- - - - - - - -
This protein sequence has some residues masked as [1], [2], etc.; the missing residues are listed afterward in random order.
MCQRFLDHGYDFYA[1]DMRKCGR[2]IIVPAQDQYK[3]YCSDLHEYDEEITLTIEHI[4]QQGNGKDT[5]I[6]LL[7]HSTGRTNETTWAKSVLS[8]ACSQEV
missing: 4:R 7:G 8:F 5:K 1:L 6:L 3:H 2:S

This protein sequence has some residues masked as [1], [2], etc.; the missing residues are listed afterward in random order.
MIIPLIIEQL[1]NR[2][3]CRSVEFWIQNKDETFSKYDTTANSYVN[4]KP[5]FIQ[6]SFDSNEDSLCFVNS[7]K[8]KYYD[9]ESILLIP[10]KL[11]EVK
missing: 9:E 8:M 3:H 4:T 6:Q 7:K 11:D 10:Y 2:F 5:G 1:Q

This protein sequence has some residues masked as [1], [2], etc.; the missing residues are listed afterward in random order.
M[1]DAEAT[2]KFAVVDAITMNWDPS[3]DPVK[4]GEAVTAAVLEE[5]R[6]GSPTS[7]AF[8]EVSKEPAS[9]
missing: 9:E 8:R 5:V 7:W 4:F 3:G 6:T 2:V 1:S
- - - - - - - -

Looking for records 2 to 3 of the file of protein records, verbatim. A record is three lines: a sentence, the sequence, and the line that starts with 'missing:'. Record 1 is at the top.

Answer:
This protein sequence has some residues masked as [1], [2], etc.; the missing residues are listed afterward in random order.
MIIPLIIEQL[1]NR[2][3]CRSVEFWIQNKDETFSKYDTTANSYVN[4]KP[5]FIQ[6]SFDSNEDSLCFVNS[7]K[8]KYYD[9]ESILLIP[10]KL[11]EVK
missing: 9:E 8:M 3:H 4:T 6:Q 7:K 11:D 10:Y 2:F 5:G 1:Q

This protein sequence has some residues masked as [1], [2], etc.; the missing residues are listed afterward in random order.
M[1]DAEAT[2]KFAVVDAITMNWDPS[3]DPVK[4]GEAVTAAVLEE[5]R[6]GSPTS[7]AF[8]EVSKEPAS[9]
missing: 9:E 8:R 5:V 7:W 4:F 3:G 6:T 2:V 1:S